We have constructed a modular AND gate based on the amber suppression of T7 RNA polymerase. Only when two input promoters are active is an output turned on. Because the inputs and outputs of this gate are transcriptional signals, they can be easily replaced. This modularity is demonstrated by swapping the inputs and outputs of the circuit while preserving the AND-gate behavior. In this paradigm, changes in transcription become a common currency allowing the modular integration of individual devices (Weiss et al, 1999
; Endy, 2005
The modular nature of this type of transcriptional logic gate will facilitate its use in a variety of engineering applications. In particular, AND logic would be useful in obtaining gene expression in a specific microenvironment. A set of promoters—identified rationally or with a microarray—could be used as inputs to the AND gate. Rather than directly detecting the presence of a new environment with a single engineered promoter or sensing system, independent promoters sense different aspects of the environment. The AND gate activates only when all conditions are present to induce cellular responses. Often microenvironments are defined by multiple nonspecific signals such as oxygen, pH, cell density, lactate, and glucose. It is only when several of these inputs are integrated that specificity can be achieved.
A two-dimensional transfer function of a simple mathematical form captures the input–output behavior of the AND gate. This model could be used to predict the genetic changes required to connect two inputs to the circuit to produce a functional AND gate. To be able to use the model, the inputs have to be characterized using the plasmid and fluorescent reporter system used in this study. In this sense, this work represents a step toward standardization, where circuits are characterized quantitatively to understand their collective function when connected in series. This will be a critical approach in the design of large integrated systems consisting of multiple genetic circuits.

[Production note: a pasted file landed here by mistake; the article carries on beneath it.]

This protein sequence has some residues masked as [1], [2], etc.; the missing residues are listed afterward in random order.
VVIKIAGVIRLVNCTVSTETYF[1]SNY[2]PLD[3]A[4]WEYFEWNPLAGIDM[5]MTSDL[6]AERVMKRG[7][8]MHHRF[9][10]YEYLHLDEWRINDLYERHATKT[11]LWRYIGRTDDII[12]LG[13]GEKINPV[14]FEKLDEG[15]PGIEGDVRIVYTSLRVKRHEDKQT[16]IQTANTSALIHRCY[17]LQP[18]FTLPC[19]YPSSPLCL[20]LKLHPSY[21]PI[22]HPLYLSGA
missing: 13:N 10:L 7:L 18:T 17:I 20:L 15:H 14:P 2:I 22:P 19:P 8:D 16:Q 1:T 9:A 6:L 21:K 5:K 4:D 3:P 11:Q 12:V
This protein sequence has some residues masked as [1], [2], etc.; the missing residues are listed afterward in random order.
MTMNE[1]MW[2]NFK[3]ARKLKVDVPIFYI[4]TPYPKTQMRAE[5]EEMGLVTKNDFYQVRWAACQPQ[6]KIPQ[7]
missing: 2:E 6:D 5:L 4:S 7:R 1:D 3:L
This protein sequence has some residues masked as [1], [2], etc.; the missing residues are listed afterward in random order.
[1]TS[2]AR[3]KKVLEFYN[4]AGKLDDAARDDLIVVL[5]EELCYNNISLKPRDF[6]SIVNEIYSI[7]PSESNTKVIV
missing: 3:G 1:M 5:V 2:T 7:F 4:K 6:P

The transfer function we derived relies on a steady-state assumption and is based on a deterministic model. However, the response of the circuit may have dynamic or stochastic aspects that are not predicted from the model. For some applications where the induction of inputs is transient, the dynamics of the circuit could be critical to the successful implementation of the output process. A further obstacle to standardization is that the circuit may show different response characteristics in different environments or stages of growth. For example, this AND gate produces a lower gain at low cell densities (not shown). This change in the output range could impact its connection to a downstream circuit.
The ultimate goal in genetic circuit design is to incorporate them into more complex systems consisting of multiple circuits, sensors, and actuators. Unlike electronic circuits, where the spatial wiring of a circuit determines the flow of information through the circuit, intracellular circuits prevent cross-communication through specificity of biochemical interactions. Once a part—such as T7 or SupD—is used, it cannot be used in any of the other devices. Therefore, the use of the T7 RNA polymerase-based gate makes this valuable gene unavailable for protein overexpression within the same system. An advantage of our design is that any particular transcriptional activator, including engineered sequence-specific transcription factors (Mandell and Barbas, 2006
), could be used in place of the polymerase gene. Similarly, the use of amber suppression precludes its use in other systems. For example, translational recoding with unnatural amino acids using amber suppression could not coexist with this logic gate (Wang et al, 2006
). Other translational regulators that could be used in this gate include nonsense, missense, and frameshift suppressors, or riboregulators (Anderson et al, 2002
; Isaacs et al, 2004
Pushing the boundary of genetic engineering will require a toolbox of genetic circuits that perform prescribed functions and are designed to be incorporated into larger systems. Toward this end, we have described the construction and analysis of a genetic AND gate. We have demonstrated that this gate is modular, so that it can be connected to different promoter-based inputs and used to drive different outputs. Further, in a step toward standardization, we developed a model that could be empirically parameterized, and used to predict how new promoters will connect to the gate. Circuits like this will find broad application in genetic engineering of systems in which multiple transcriptional signals must be combined to produce a specific cellular response.